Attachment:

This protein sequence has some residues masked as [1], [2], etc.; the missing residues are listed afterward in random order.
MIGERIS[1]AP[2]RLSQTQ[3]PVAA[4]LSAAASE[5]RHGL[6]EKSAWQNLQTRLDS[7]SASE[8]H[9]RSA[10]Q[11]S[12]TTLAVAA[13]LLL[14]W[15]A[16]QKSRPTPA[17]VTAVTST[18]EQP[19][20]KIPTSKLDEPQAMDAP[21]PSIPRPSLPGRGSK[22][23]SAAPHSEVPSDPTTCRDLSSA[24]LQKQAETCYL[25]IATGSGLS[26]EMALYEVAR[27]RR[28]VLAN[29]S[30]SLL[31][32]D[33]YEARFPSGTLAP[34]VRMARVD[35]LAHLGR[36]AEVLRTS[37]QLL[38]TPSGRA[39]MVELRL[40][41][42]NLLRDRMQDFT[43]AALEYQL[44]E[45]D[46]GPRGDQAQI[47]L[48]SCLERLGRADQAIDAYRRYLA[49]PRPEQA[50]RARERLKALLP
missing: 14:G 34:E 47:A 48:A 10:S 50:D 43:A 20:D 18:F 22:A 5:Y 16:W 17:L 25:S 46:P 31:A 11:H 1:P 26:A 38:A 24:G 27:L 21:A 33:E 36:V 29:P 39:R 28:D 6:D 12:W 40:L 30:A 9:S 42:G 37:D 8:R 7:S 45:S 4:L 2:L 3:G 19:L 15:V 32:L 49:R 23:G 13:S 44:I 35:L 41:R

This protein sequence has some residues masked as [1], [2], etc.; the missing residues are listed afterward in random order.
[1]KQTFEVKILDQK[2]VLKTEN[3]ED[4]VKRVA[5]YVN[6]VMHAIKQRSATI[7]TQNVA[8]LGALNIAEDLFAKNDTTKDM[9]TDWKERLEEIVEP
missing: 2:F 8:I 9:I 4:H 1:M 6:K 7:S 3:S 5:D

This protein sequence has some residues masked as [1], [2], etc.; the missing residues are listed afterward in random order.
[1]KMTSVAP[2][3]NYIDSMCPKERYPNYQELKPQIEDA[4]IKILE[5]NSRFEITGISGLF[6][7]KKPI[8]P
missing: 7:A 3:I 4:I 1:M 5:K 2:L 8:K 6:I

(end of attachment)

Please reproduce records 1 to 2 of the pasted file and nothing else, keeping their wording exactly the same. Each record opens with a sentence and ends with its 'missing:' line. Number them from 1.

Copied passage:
This protein sequence has some residues masked as [1], [2], etc.; the missing residues are listed afterward in random order.
MIGERIS[1]AP[2]RLSQTQ[3]PVAA[4]LSAAASE[5]RHGL[6]EKSAWQNLQTRLDS[7]SASE[8]H[9]RSA[10]Q[11]S[12]TTLAVAA[13]LLL[14]W[15]A[16]QKSRPTPA[17]VTAVTST[18]EQP[19][20]KIPTSKLDEPQAMDAP[21]PSIPRPSLPGRGSK[22][23]SAAPHSEVPSDPTTCRDLSSA[24]LQKQAETCYL[25]IATGSGLS[26]EMALYEVAR[27]RR[28]VLAN[29]S[30]SLL[31][32]D[33]YEARFPSGTLAP[34]VRMARVD[35]LAHLGR[36]AEVLRTS[37]QLL[38]TPSGRA[39]MVELRL[40][41][42]NLLRDRMQDFT[43]AALEYQL[44]E[45]D[46]GPRGDQAQI[47]L[48]SCLERLGRADQAIDAYRRYLA[49]PRPEQA[50]RARERLKALLP
missing: 14:G 34:E 47:A 48:A 10:S 50:D 43:A 20:D 18:F 22:A 5:Y 16:W 17:L 25:S 46:P 31:A 11:H 1:P 26:A 38:A 24:G 27:L 21:A 33:E 36:V 29:P 39:R 28:D 6:D 12:W 40:L 30:A 9:S 42:G 37:D 8:R 7:S 45:S 4:L 2:L 3:G 19:L 15:V 32:L 49:R 23:G 13:S 44:I 35:L 41:R

This protein sequence has some residues masked as [1], [2], etc.; the missing residues are listed afterward in random order.
[1]KQTFEVKILDQK[2]VLKTEN[3]ED[4]VKRVA[5]YVN[6]VMHAIKQRSATI[7]TQNVA[8]LGALNIAEDLFAKNDTTKDM[9]TDWKERLEEIVEP
missing: 2:F 8:I 9:I 4:H 1:M 6:K 7:S 3:S 5:D